In late 2017 I decided to give up my iStock exclusive status. That means I now receive a lower royalty rate from my sales on iStock, but I am able to make my images available through other sites. I outlined my rationale in this post.
The royalty rate that iStock exclusive contributors receive is based on their previous year results. The more your files are downloaded the higher royalty rate you receive. In December 2017, the new targets have been announced and you might not be suprised – iStock is increasing targets for 2018.
I’ll focus on the photo information as I don’t contribute illustrations and have not submitted any new videos in the last 3 years,
So what does this information mean?
Firstly, as soon as you become an Exclusive artist you will receive a 25% royalty from your sales. Once you pass 550 downloads for the year, you will increase to 30%. That is a straightforward target if you have a reasonable sized portfolio. Then it starts to get hard. To move up to a 35% royalty you need to have 5,500 of your files downloaded. How hard is that? I have a portfolio of 10,000 images and will finish 2017 with around 4,300 downloads. So 5,500 is going to be difficult for most contributors. And from there the targets sky rocket. To achieve 40% royalty you need 22,000 downloads and to reach 45% you need 330,000 downloads. I would expect very few contributors are at these levels.
How does this compare to the previous years levels?
Achieving the 30% level is straightforward, so the key here is the 35% target. 5,500 downloads is a 10% increase on this years target.
What’s the context?
iStock recently announced that it has added 9.6 million files to it’s database in 2017. That’s likely to be dominated by photos (although iStock does accept other files as well).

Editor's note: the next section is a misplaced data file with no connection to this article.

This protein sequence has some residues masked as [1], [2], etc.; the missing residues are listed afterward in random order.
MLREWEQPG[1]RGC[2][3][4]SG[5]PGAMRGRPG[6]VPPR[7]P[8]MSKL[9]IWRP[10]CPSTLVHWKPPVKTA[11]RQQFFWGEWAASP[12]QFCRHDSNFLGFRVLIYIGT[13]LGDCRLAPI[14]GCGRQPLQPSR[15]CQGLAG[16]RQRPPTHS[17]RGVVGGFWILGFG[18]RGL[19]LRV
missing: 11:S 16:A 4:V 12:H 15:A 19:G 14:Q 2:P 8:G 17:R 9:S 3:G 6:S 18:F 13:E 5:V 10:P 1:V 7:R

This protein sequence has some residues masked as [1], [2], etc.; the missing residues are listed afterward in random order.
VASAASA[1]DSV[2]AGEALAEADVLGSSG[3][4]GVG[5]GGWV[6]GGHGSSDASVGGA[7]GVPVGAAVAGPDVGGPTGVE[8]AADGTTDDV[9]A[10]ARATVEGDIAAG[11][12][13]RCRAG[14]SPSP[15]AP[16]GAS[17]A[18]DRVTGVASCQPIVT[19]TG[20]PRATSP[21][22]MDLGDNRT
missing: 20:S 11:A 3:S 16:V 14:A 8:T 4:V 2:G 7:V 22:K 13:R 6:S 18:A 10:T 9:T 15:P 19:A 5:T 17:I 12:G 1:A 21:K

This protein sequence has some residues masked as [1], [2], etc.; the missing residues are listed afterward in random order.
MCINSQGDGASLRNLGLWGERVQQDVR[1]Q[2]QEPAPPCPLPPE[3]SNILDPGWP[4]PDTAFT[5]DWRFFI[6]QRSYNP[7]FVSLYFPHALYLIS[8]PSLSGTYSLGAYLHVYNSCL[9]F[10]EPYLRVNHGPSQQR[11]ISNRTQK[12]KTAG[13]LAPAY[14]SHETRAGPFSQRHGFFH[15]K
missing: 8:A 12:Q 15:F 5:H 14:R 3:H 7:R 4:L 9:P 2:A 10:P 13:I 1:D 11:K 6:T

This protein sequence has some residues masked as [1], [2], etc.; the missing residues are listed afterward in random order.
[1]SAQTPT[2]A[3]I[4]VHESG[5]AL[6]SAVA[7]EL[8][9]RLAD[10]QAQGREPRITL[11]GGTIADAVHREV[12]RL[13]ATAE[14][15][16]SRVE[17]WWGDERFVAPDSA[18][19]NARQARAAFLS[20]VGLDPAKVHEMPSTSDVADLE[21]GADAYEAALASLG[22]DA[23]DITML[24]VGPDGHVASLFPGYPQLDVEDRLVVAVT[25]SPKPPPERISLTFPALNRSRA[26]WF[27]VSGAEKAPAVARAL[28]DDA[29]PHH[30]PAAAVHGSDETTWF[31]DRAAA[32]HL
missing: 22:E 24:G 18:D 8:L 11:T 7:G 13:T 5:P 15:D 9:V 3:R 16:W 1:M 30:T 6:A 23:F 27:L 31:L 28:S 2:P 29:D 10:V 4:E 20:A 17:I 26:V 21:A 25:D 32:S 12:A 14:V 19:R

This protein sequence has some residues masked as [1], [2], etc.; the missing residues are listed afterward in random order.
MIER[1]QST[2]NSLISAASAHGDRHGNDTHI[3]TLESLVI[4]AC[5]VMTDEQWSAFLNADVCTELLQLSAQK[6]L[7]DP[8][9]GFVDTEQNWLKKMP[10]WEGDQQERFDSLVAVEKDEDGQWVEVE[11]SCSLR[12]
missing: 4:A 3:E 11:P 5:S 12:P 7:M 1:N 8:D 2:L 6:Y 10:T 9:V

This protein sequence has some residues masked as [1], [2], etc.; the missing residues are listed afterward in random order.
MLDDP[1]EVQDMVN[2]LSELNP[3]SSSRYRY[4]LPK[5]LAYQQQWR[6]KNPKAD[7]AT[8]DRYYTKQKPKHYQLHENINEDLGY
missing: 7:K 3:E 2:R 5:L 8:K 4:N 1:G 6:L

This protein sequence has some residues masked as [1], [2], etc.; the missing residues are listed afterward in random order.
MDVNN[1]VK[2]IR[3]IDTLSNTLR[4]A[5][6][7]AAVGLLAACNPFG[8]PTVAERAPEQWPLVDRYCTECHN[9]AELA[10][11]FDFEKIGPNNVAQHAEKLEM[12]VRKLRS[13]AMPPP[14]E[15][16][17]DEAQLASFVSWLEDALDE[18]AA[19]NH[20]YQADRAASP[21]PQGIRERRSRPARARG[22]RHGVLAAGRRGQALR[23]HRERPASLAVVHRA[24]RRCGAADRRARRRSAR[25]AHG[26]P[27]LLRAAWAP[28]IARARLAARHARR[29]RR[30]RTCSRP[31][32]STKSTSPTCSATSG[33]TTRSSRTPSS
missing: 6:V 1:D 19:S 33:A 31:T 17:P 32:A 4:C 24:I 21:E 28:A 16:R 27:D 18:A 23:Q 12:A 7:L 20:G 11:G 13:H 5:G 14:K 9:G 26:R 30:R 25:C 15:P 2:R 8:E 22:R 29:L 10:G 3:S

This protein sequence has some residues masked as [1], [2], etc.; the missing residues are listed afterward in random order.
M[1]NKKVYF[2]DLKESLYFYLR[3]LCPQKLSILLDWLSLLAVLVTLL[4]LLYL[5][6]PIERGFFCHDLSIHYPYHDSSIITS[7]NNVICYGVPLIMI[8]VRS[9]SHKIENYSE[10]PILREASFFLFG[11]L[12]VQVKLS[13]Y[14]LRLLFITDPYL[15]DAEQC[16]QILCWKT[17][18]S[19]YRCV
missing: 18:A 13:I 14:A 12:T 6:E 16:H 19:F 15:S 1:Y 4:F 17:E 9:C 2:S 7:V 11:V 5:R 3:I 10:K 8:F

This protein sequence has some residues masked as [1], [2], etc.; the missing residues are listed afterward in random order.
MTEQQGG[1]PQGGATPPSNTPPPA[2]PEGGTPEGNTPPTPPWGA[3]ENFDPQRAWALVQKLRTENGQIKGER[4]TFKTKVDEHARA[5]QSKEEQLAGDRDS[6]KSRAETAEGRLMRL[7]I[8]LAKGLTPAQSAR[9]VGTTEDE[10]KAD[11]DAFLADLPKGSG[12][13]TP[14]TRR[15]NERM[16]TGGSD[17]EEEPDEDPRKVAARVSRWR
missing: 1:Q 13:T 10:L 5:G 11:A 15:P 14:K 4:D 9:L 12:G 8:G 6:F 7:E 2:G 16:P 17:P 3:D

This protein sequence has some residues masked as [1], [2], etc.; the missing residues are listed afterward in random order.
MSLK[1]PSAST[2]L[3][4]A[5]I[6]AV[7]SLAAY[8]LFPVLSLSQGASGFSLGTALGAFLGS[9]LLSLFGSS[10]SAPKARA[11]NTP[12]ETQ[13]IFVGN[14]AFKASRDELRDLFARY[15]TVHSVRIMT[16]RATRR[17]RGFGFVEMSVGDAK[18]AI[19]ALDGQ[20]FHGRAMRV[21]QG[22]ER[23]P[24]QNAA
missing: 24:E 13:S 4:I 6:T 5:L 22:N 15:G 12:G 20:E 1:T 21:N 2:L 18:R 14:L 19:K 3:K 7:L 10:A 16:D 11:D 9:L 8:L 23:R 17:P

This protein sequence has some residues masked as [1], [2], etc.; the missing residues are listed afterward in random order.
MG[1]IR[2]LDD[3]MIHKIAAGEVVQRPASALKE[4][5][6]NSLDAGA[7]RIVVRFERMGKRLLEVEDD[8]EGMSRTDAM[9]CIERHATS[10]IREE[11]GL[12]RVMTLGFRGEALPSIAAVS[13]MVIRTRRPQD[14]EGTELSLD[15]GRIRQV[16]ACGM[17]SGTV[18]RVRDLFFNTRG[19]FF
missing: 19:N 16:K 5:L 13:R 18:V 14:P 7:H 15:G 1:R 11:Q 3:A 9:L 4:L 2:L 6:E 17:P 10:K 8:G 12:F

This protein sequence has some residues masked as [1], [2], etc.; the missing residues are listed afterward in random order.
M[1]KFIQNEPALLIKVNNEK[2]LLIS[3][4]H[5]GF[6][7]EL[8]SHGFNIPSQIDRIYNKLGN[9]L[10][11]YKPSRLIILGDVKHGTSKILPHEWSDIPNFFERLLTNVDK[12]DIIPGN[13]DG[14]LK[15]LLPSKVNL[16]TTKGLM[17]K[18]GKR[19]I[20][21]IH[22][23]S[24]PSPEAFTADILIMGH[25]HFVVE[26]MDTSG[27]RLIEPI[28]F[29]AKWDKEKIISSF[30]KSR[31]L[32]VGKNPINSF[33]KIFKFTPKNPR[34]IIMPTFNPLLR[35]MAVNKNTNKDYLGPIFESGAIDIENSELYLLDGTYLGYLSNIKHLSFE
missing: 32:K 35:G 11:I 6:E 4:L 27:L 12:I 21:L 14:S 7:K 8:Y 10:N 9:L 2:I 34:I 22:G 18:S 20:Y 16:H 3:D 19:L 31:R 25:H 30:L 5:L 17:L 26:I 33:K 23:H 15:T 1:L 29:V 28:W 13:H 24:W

How likely is success?
If you are striving to reach the 35% level you will need to achieve 5,500 downloads in an environment where there is a large increase in the number of files available. That is going to make success very difficult.
What to Do?
For a contributor to succeed in this environment they have 3 choices:
- Produce very high volumes of images to continue to grow income
- Produce very unique images so the influx of other contributors files doesn’t significantly impact them
- Look for other alternatives
These announcements from iStock reinforce my view that we are going to see the gradual decline of the micro stock libraries in favor of niche image libraries. Why? In niche libraries the customers will save time by only searching through relevant content, and contributors will be able to get higher royalties per download. I outlined those thoughts in 5 Stock Photography Predictions for 2018.
Plenty of iStock exclusive contributors will stick with the model they know despite iStock increasing targets for 2018. I won’t be one of them. What about you?